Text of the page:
MATCH VERDICT: Wanderers 2 Derby County 2
IT might not have been the result Dougie Freedman was looking for to silence a growing number of nay-sayers around the Reebok – but there were elements of the performance that suggest the need for urgent action is sinking in.
After a grandstand first half in which goals and chances were traded with head-spinning regularity, the second 45 minutes was something of a damp squib.
Alex Baptiste’s sublime opener after only four minutes was quickly cancelled out, then bettered by a double from Johnny Russell, before Chris Eagles got a goal his endeavour deserved on the night to level the scores at the break.
Unfortunately, that was it. As inventive and fluent as Wanderers looked going forward in the first half, they rather reverted to type when the game looked to be there for winning.
Unlike previous defeats against Leeds and Blackburn, however, there was a vein of steel running through this display that will provide a little bit of solace for the Whites boss, who currently needs every good omen he can find.
Freedman made three changes to the side beaten by Leeds at the weekend, the most eye-catching of which was dropping Zat Knight to the bench.
It was the first time that the big centre half had ever been dropped from the Scot’s starting line-up, having played the last 44 games in league and cup since his arrival last October.
David Ngog and Darren Pratley also made way with David Wheater, Rob Hall and Jermaine Beckford restored to the team.
Fans had been calling for such wide-reaching changes, now they had them.
And for six glorious minutes, everything seemed right with the Reebok.
Eagles started off like a man possessed and was only denied a run-in on goal in the opening seconds by an excellent challenge by Lewis Buxton.
Playing in a more central role, Eagles then produced a smart chest pass to set Alex Baptiste on a surging run down the right channel four minutes in.
The full-back could hardly have imagined how well it would end, as one brilliant jink past Buxton later he drilled a left-footed shot low into the bottom corner to leave the stadium collectively rubbing their eyes in disbelief.
Could that miraculous strike signal a change in fortune for the Whites? Well, sadly not. Just two minutes later and a lovely back-heel from Will Hughes sent Craig Bryson down the left past goalscorer Baptiste and his low cross was turned in at the near post by Russell.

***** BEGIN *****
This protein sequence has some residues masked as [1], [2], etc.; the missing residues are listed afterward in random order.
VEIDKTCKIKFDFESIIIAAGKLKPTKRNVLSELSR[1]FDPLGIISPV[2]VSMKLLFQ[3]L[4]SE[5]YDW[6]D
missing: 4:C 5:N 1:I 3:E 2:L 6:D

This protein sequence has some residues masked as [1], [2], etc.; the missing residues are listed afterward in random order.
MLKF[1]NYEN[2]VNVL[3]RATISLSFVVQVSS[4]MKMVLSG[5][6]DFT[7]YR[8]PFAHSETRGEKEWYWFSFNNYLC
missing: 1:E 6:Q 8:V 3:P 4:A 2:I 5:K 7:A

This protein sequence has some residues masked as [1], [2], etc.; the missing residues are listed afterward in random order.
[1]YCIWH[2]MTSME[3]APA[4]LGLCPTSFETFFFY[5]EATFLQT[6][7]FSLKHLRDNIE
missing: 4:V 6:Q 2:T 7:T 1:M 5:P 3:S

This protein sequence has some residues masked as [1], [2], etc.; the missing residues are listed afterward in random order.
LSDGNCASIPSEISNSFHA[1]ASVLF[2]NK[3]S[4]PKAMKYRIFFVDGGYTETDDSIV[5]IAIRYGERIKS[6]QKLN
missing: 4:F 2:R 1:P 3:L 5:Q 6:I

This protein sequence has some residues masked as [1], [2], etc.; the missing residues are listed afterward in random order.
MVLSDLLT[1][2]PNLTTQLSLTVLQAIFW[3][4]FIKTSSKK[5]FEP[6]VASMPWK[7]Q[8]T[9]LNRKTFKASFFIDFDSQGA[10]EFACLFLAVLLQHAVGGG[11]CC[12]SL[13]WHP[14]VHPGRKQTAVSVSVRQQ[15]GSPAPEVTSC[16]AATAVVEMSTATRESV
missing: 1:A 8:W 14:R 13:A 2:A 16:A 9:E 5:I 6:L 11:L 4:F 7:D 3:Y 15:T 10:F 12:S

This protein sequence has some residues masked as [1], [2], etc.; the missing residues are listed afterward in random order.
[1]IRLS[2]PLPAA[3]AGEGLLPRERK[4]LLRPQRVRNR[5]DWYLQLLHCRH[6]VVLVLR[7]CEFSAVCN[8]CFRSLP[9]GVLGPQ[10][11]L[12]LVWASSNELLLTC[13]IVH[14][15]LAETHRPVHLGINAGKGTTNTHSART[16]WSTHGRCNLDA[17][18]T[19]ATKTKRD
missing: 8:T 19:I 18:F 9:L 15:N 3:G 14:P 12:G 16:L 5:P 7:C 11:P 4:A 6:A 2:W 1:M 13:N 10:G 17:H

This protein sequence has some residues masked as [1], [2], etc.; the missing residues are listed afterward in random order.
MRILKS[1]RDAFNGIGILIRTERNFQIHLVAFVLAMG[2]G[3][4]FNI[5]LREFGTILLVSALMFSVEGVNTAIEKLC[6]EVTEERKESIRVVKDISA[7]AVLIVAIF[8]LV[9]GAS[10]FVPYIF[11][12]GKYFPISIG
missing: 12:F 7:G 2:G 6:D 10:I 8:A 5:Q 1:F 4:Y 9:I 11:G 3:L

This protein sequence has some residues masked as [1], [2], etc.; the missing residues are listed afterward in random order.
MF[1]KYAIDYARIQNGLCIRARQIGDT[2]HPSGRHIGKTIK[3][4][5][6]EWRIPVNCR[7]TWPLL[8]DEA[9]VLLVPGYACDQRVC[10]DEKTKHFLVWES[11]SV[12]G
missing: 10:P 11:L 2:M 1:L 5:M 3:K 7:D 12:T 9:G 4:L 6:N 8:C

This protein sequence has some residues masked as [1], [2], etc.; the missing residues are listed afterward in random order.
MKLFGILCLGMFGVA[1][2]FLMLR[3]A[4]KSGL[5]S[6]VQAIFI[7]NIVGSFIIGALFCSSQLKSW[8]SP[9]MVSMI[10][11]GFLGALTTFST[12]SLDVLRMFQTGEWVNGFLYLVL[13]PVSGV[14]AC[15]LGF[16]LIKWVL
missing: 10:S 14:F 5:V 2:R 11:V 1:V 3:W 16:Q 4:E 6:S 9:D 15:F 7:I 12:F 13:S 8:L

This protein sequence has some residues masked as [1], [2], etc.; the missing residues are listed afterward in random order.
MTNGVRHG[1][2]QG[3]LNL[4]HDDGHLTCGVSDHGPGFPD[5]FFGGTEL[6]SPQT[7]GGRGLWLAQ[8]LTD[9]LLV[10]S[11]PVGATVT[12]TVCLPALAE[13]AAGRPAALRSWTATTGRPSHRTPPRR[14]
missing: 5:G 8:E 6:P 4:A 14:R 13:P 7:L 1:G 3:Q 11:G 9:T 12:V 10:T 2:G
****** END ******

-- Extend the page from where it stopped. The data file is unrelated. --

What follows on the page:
It quickly got worse. Wanderers were still playing some neat football going forward but that brittle back-four continues to be a concern.
When Hughes’s shot cannoned off Wheater it was Bryson who sprang into action, delivering a low cross into the six yard box that was again pounced upon by Russell.
The Wanderers fans responded with a roar of their own and while Derby did have half chances to extend their lead, getting back into the game never looked beyond question.
Grant made up for a spill from Eagles’ shot with a smart stop at the feet of Beckford, and then pushed away Eagles’ second attempt from an acute angle.
The former Manchester United man was doing everything he could to get things going again and went close with a deflected free-kick from the edge of the box.
It was no surprise, then, that he supplied the goal that got Wanderers level pegging again.
Tim Ream – who was again neat and tidy in front of the back four – played a ball into Eagles’ feet around 35 yards out and aided by the wet turf, he turned to drill a bouncing shot inside Grant’s left-hand post.
For the neutral the first half certainly made for good viewing but however improved the performance, a point was never likely to fully appease the Wanderers fans.
The players knew just that and assisted by the soaking turf, the challenges flew in fast as the home side tried to maintain a high tempo.
It was the kind of night built for a bulldog like Jay Spearing – and one tackle he made on John Eustace a few yards outside the Derby box drew a huge ovation.
Derby’s attacking intent had all-but dried up in the second half but in one brief we saw the best and the worst of Wanderers’ defending. Sub Paul Coutts was given far too much space to play Chris Martin into the penalty box and his low cross looked to have been tucked home by Adam Smith until a fine block on the line by Mills cleared the danger.
Wanderers broke instantly and it looked as if the moment had finally come for Jermaine Beckford when he twisted and turned past Buxton, only to fluff his shot at the bitter end.
David Ngog was put on with 20 minutes to go and made an instant nuisance of himself – heading just wide from Spearing’s cross.
The dying embers of the game proved completely fruitless for either side and while the final whistle was greeted by familiar grumbles by the sparse home support, the performance will, on reflection, be viewed as a considerable step forward, if not quite as much as a victory.